ROBERT SIEGEL, Host:
NPR's Jeff Brady met two of them on a tour of one Denver neighborhood.
JEFF BRADY: Brian Chalmers is just back from one of the most important meetings of his life.
(SOUNDBITE OF CAR DOOR)
M: Hi, how are you?
BRADY: Hi, I'm Jeff.
M: Jeff, Brian.
BRADY: He just signed the closing papers on a 1950s, single-level brick ranch in Denver's North Park Hill neighborhood.
M: Welcome to Brian's new house.
BRADY: That's his real estate agent, Ann Connelly. Getting to this point was not easy. Chalmers earns about $25,000 a year and saved up that much for a down payment.
M: It's been a five-year struggle, living in very inexpensive apartments, cooking rice every day. I've gone without a cell phone for five years.
BRADY: His new house is in pretty rough shape but at $125,000, he can finally afford to make the jump into homeownership.
M: There was a time back in 2004, 2005 when people were purchasing this same kind of home for, you know, the high 100s, low 200s.
BRADY: Ann Connelly says Chalmers got this house under a short-sale agreement. The lenders accepted about $75,000 less for the property than they'd loaned on it to the previous owner. There are other examples of good deals like this in the neighborhood, too.
(SOUNDBITE OF DOOR KNOCKING)
BRADY: Just a few blocks away, Courtney Gross and Rebecca Wolff are preparing to spend a first Christmas in their new house.
BRADY: Hi. Are you Courtney?
M: Jeff? Yeah.
BRADY: I'm Jeff.
M: Nice to meet you. Come on in.
BRADY: They're in their late 20s, and both are social workers. They paid just over $182,000 for the house last spring. That's $28,000 less than it sold for in 2004. And Wolff says that was before the house was completely remodeled, from the basement to a new roof.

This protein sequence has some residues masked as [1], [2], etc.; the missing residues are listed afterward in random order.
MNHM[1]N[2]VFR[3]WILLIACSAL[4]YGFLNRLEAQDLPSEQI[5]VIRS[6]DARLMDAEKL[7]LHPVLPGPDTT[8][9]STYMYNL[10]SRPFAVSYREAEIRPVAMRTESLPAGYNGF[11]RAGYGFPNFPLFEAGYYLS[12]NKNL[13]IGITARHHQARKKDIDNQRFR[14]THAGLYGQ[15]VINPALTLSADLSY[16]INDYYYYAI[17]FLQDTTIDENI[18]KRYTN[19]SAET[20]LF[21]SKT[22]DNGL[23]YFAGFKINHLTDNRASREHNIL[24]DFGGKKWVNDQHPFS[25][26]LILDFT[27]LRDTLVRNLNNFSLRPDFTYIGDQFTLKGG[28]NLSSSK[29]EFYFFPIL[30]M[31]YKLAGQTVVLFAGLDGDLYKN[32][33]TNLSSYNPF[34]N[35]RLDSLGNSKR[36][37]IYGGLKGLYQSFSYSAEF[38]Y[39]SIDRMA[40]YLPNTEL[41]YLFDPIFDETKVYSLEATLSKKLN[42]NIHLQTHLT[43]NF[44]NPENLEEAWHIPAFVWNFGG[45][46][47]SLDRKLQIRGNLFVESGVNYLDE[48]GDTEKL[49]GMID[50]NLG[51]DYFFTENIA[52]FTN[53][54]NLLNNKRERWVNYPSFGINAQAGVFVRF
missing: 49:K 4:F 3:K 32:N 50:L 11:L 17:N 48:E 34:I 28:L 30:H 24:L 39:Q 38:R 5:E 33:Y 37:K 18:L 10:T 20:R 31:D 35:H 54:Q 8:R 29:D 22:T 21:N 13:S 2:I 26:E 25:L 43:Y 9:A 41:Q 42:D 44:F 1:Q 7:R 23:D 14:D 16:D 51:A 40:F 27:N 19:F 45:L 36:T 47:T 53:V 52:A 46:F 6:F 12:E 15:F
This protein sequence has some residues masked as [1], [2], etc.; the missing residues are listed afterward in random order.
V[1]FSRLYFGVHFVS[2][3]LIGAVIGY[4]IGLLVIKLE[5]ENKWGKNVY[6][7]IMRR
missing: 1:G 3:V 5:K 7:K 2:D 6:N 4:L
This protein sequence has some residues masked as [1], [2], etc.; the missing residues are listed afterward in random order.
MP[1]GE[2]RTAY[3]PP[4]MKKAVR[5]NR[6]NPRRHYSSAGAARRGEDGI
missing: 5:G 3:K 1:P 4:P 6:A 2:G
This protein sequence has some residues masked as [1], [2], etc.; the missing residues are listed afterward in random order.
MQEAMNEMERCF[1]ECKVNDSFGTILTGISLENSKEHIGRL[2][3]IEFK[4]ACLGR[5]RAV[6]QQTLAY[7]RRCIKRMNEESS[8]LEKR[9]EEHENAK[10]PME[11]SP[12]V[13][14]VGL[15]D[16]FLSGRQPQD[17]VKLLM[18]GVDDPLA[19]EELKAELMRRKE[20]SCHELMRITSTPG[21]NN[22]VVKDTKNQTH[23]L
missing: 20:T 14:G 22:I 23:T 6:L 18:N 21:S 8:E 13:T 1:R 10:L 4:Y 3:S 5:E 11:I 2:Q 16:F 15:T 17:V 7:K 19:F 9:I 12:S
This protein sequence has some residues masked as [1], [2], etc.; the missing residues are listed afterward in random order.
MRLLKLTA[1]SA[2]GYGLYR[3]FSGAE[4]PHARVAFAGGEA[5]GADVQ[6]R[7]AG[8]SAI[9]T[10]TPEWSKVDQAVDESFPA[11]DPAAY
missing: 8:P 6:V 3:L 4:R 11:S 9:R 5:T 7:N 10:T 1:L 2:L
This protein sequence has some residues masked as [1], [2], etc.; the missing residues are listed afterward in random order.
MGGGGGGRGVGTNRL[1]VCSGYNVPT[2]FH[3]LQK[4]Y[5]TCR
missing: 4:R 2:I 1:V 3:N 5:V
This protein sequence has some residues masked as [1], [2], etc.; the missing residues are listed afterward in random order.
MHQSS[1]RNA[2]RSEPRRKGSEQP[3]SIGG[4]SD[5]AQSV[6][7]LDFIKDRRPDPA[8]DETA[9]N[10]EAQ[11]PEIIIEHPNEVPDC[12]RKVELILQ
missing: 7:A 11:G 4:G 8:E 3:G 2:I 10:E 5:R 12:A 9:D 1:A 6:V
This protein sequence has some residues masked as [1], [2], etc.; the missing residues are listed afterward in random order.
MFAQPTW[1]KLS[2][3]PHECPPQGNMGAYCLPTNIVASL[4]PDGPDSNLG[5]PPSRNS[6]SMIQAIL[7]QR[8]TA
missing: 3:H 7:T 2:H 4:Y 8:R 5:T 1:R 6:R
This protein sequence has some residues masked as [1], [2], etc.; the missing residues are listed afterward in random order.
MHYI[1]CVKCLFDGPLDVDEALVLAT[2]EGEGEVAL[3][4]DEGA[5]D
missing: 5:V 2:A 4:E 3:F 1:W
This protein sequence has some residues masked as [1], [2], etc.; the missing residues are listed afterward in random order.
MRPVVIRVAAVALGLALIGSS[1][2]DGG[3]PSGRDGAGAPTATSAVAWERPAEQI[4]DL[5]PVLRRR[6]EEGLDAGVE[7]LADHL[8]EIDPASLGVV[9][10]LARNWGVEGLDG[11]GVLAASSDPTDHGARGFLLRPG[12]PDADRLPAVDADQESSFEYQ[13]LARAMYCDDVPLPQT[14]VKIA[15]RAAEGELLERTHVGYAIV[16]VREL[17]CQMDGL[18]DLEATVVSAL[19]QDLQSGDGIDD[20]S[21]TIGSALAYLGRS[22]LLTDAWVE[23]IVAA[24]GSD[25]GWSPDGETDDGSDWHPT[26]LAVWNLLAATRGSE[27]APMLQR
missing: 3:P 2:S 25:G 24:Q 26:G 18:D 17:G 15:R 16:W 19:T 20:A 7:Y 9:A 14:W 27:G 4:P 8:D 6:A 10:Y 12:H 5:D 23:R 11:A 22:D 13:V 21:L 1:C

M: Because the market dropped, everything kind of went under. We were able to get a house that, you know, a few years ago would've - we wouldn't have been able to afford.
BRADY: There was just one thing missing, says Gross: The windows needed updating. That's where the $8,000 federal tax credit for first-time buyers came in handy.
M: So then we turned around and used that tax credit to put in new windows, but then we also get a tax credit on new windows.
BRADY: Their real estate agent, Vicki Porter, says a few years back, foreclosures really pushed down prices in neighborhoods like this. Now, she says, lenders are more interested in working out short-sale deals before a foreclosure is under way.
M: So, there's still some great opportunities for any buyer, but especially first-time homebuyers with the tax credit.
BRADY: Back over at Brian Chalmers house, he can't wait to begin work.
M: Ripping up these carpets and throwing them in the trash is the top of the list. They're filthy. They're orange.
BRADY: Even his agent has the remodeling bug. She wants to see the oak floors under that carpet.
M: Hey, what's under this blue carpet here in the hall? Did you look...
(SOUNDBITE OF BANGING)
BRADY: Chalmers reaches down, grabs a corner and rips.
(SOUNDBITE OF LAUGHTER)
M: You - start the demo right now.
BRADY: Jeff Brady, NPR News, Denver.
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